If an attack hits you, you can find yourself receiving multiple attacks in a row. In one encounter against one of the first non-tutorial enemies, I was hit mid-dash, and then my controls stopped responding as I was hit over and over until I was dead. That was just against a single enemy. Against multiple enemies, you can dash out of one attack and suddenly find yourself being connected with another enemy’s already in-progress hit, even though you would expect they shouldn’t be able to track you like that.

It leads to a lot of running around in circles, waiting for your stamina to recharge so you can keep dashing and maybe hit back once or twice, until everything is finally dead and you get to explore for a minute before you have to fight the next thing.

Honestly, all the video game outside of the combat is fine enough that if this game had no combat, Vampyr would be much more enjoyable. In terms of dialogue choices and banter everything is suitably British, with Doctor Blood Reid popping off with an air of poshness, while the various other characters run the gamut from well-bred to hard cockney. In a city like London, where walking ten feet can bring you up against a new type of accent, the London presented here does justice to the sheer variety of voices you might meet. Most of the characters themselves are easy to believe as being real, authentic people dealing with the horrors of an epidemic raging through their city, and most of them have enough motivation to truly flesh out the social web shown off in each district.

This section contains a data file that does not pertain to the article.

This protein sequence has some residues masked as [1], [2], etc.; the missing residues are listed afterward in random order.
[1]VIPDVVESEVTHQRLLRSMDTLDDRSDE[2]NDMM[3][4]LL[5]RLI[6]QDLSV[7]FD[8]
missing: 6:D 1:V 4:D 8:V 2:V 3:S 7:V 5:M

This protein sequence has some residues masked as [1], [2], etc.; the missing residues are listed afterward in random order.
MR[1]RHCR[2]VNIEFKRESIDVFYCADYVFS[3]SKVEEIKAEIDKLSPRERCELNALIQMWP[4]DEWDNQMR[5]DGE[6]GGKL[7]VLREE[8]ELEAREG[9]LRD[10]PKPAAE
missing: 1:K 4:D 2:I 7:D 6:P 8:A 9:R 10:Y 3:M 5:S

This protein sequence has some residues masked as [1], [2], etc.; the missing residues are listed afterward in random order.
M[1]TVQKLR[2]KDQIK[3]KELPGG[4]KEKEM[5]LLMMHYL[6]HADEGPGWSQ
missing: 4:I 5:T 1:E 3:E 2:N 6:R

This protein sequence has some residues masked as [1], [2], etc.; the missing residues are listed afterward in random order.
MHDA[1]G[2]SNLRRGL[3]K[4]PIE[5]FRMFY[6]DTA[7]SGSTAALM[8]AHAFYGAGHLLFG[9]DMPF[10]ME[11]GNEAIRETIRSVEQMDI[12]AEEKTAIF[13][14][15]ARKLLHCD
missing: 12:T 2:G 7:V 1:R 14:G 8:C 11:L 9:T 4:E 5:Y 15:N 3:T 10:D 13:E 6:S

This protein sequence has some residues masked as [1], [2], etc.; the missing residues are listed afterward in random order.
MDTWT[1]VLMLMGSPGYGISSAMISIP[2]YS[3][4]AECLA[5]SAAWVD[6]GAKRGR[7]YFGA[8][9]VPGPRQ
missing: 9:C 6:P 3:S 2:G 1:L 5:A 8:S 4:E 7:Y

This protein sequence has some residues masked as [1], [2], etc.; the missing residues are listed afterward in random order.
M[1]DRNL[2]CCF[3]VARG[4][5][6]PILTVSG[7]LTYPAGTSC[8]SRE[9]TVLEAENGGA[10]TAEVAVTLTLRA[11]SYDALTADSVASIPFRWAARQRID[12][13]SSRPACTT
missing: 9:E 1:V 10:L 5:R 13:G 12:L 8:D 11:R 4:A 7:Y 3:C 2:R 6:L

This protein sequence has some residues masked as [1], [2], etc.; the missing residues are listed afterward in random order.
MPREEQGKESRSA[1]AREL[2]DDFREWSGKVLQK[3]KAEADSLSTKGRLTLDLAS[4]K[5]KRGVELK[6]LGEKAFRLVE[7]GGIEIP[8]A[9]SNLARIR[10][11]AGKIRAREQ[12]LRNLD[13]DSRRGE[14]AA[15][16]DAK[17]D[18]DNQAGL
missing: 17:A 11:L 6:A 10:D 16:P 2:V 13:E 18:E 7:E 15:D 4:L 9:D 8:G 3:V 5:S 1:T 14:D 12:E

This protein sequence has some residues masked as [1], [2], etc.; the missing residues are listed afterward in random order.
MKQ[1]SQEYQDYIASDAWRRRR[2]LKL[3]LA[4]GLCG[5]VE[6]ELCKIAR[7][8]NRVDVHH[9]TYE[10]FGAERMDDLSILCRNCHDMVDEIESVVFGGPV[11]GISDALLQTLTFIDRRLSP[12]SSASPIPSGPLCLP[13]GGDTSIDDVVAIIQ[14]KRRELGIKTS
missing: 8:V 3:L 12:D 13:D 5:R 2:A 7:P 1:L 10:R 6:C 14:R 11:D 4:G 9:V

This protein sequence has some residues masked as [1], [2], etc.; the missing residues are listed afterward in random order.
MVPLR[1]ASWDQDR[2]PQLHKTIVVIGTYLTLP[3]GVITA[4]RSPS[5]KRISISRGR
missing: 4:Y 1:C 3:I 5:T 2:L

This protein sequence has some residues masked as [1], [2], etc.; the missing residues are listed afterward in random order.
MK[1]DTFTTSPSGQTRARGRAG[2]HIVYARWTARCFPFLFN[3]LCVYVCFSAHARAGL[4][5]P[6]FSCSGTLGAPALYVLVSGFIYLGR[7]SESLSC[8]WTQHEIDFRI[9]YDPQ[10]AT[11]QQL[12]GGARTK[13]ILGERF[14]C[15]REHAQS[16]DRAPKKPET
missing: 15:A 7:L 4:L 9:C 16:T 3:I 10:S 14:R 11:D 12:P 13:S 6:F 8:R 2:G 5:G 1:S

The fact that the areas you inhabit react to your choices, whether or not you heal the sick or kill them, is maybe one of the coolest features of the game. Letting London turn to shit has very tangible consequences; stronger, much more deadly enemies will roam the streets, making traversal and even basic survival a trial of patience.

This inter-connectivity between your choices and the actual areas you move through is cool. Very cool. Coupled with a decent vampire origin story, it’s enough to suffer the combat to get that sweet reward. But only just. If you’re the type who needs their games to play well, this might not be the experience for you. If you can handle frustrating fights while getting into a solid plot, maybe Vampyr is something you want to look at.

This review is based on a copy of the game sent to SideQuesting by the publisher.

Author: Erron Kelly

Reach backwards through the entire recorded history of our species, take every account of every game ever played by humankind, and average it out into one wholly unremarkable individual, and you will discover this man. He has written online for Game on Mac, Armless Octopus, and SideQuesting.